Agent-based modeling is a complementary approach to standard statistical modeling. Whereas standard statistical modeling generally involves identifying and describing current trends—and possibly projecting them into the future to make predictions—agent-based modeling involves building and running computer models that simulate the real-world behaviors of and interactions between people (i.e. agents) that generate those trends.
The benefit of combining statistical and agent-based modeling is considerable. For example, agent-based models are often more useful than statistical models for uncovering why a specific trend has emerged. Furthermore, good agent-based models are more adept at forecasting outcomes in futures that are different from the past because they can anticipate how agents may react to novel situations in ways that statistical models cannot. Leveraging both statistical and agent-based modeling to simulate how the future might be different under a wide range of scenarios would give the right ISP a competitive edge across its portfolio.
Building a Model of the Present
The first step toward projecting possible futures is to represent the past and the present in a computer simulation. Our modeling platform comes equipped with a synthetic population that has a distribution of demographic characteristics like age, sex, race, and household income matching the current US population. Each of those virtual people—i.e. agents— has a virtual household, workplace, school, etc.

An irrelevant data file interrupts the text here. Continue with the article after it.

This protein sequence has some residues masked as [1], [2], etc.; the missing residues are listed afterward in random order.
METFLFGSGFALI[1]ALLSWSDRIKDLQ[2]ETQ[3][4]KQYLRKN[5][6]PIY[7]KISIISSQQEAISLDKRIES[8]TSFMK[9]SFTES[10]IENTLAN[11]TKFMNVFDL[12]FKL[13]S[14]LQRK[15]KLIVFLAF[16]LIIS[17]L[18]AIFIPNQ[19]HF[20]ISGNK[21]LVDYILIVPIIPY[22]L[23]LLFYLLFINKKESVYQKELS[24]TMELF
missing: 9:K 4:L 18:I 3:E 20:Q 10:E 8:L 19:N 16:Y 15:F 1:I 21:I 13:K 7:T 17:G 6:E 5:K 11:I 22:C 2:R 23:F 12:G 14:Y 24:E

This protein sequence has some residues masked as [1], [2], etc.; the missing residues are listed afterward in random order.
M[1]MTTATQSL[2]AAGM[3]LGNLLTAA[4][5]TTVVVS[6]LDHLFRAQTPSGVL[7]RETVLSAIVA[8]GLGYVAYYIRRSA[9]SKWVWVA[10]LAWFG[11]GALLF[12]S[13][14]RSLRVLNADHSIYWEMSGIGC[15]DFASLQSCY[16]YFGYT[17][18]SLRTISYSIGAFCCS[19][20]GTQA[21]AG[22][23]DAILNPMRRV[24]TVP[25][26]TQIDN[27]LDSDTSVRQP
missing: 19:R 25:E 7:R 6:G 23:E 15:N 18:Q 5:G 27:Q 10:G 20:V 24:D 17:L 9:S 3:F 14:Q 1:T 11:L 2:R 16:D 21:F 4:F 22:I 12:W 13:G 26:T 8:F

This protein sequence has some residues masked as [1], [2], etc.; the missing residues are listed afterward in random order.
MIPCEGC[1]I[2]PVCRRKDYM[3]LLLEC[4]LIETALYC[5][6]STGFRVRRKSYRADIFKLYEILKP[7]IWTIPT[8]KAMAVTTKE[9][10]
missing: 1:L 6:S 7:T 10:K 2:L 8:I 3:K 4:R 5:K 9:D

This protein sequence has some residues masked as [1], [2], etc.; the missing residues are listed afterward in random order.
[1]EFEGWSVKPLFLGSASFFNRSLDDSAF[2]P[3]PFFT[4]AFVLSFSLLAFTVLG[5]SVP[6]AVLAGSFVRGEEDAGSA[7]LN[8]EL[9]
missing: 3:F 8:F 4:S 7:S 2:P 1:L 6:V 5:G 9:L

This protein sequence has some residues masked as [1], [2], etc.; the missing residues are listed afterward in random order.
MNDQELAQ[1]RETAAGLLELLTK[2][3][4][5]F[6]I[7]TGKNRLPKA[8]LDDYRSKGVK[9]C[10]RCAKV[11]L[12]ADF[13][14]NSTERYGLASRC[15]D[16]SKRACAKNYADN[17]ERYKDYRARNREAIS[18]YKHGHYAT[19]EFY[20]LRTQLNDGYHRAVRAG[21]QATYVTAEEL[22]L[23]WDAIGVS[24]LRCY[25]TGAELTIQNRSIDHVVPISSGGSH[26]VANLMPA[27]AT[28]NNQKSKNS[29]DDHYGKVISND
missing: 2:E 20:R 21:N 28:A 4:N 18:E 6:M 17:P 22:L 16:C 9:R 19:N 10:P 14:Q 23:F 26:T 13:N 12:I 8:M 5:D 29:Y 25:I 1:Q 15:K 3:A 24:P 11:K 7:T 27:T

We wanted to understand the future of internet usage in Boulder. So we determined a weekly schedule of internet usage activities—e.g. streaming music, gaming, and using social media—for agents to follow in simulations (the details of each individual agent’s schedule depend on their demographic characteristics). Then we associated agent households with an internet service—i.e. a download speed, a technology by which internet service is delivered (e.g. hybrid-fiber coax network, fiber-to-the-home network), an ISP, and a monthly subscription price.